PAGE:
The world of maths can seem mind-boggling, irrelevant and, let’s face it, boring. This groundbreaking book reclaims maths from the geeks. Mathematical ideas underpin just about everything in our lives: from the surprising geometry of the 50p piece to how probability can help you win in any casino. In search of weird and wonderful mathematical phenomena, Alex Bellos travels across the globe and meets the world’s fastest mental calculators in Germany and a startlingly numerate chimpanzee in Japan. Packed with fascinating, eye-opening anecdotes, Alex’s Adventures in Numberland is an exhilarating cocktail of history, reportage and mathematical proofs that will leave you awestruck.

Whether you are a student struggling to fulfill a math or science requirement, or you are embarking on a career change that requires a new skill set, *A Mind for Numbers* offers the tools you need to get a better grasp of that intimidating material. Engineering professor Barbara Oakley knows firsthand how it feels to struggle with math. She flunked her way through high school math and science courses, before enlisting in the army immediately after graduation.

In *A Mind for Numbers*, Dr. Oakley lets us in on the secrets to learning effectively—secrets that even dedicated and successful students wish they’d known earlier. Contrary to popular belief, math requires creative, as well as analytical, thinking. Most people think that there’s only one way to do a problem, when in actuality, there are often a number of different solutions—you just need the creativity to see them. For example, there are more than three hundred different known proofs of the Pythagorean Theorem. In short, studying a problem in a laser-focused way until you reach a solution is not an effective way to learn.

‘I have a truly marvellous demonstration of this proposition which this margin is too narrow to contain.’ It was with these words, written in the 1630s, that Pierre de Fermat intrigued and infuriated the mathematics community.

For over 350 years, proving Fermat’s Last Theorem was the most notorious unsolved mathematical problem, a puzzle whose basics most children could grasp but whose solution eluded the greatest minds in the world.

In 1993, after years of secret toil, Englishman Andrew Wiles announced to an astounded audience that he had cracked Fermat’s Last Theorem. He had no idea of the nightmare that lay ahead.

In ‘Fermat’s Last Theorem’ Simon Singh has crafted a remarkable tale of intellectual endeavour spanning three centuries, and a moving testament to the obsession, sacrifice and extraordinary determination of Andrew Wiles: one man against all the odds.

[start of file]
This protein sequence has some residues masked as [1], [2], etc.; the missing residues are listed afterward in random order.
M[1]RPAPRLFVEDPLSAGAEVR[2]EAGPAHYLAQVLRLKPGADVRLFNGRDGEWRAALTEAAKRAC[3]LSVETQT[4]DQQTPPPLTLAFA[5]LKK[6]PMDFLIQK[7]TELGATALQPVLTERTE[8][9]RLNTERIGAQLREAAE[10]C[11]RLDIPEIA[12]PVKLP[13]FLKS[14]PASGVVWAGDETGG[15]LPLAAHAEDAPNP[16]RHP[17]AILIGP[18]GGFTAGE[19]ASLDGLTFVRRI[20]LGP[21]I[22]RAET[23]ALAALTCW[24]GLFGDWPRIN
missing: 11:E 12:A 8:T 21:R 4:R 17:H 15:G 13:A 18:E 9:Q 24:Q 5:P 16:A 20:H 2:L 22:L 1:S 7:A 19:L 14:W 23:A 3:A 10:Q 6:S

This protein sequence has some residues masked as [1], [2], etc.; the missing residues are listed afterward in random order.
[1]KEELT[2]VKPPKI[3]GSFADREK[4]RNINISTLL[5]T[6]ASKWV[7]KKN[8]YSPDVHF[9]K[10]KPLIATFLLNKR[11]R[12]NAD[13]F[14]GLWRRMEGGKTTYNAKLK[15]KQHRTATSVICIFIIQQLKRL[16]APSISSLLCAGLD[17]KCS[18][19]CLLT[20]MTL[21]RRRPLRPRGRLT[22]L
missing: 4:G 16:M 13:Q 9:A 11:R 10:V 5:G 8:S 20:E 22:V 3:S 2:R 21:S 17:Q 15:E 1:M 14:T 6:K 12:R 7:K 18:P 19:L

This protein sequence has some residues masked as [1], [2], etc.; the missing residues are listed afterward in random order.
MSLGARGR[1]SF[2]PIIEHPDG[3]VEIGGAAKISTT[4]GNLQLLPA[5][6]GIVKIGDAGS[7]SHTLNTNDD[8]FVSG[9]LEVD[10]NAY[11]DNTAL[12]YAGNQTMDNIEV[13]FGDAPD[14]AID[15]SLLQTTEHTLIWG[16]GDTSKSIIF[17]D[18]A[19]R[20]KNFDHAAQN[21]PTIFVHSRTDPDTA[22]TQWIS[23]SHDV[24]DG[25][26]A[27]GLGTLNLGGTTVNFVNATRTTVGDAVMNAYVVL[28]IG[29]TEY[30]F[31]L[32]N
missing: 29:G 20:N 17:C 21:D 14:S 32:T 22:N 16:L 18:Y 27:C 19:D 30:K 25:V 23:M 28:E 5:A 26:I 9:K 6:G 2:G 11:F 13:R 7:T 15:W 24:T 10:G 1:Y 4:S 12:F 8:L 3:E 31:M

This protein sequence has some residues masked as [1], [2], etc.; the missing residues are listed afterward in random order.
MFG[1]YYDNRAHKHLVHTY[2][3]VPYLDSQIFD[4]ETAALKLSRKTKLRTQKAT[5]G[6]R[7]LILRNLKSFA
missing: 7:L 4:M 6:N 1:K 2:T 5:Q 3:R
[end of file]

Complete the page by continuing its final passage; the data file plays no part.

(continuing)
This classic treatment of linear algebra presents the fundamentals in the clearest possible way, examining basic ideas by means of computational examples and geometrical interpretation.

It proceeds from familiar concepts to the unfamiliar, from the concrete to the abstract. Readers consistently praise this outstanding text for its expository style and clarity of presentation.

The applications version features a wide variety of interesting, contemporary applications.

Clear, accessible, step-by-step explanations make the material crystal clear.

Established the intricate thread of relationships between systems of equations, matrices, determinants, vectors, linear transformations and eigenvalues.

Without calculus, we wouldn’t have cell phones, TV, GPS, or ultrasound. We wouldn’t have unraveled DNA or discovered Neptune or figured out how to put 5,000 songs in your pocket.

Though many of us were scared away from this essential, engrossing subject in high school and college, Steven Strogatz’s brilliantly creative, down‑to‑earth history shows that calculus is not about complexity; it’s about simplicity.

Infinite Powers recounts how calculus tantalized and thrilled its inventors, starting with its first glimmers in ancient Greece and bringing us right up to the discovery of gravitational waves (a phenomenon predicted by calculus).

Strogatz reveals how this form of math rose to the challenges of each age: how to determine the area of a circle with only sand and a stick; how to explain why Mars goes “backwards” sometimes; how to make electricity with magnets; how to ensure your rocket doesn’t miss the moon; how to turn the tide in the fight against AIDS.

Inthe tradition of Fermat’s Enigma and Pi, Marcus du Sautoy tells the illuminating, authoritative, and engagingstory of Bernhard Reimann and the ongoing quest tocapture the holy grail of mathematics—the formula to predict prime numbers.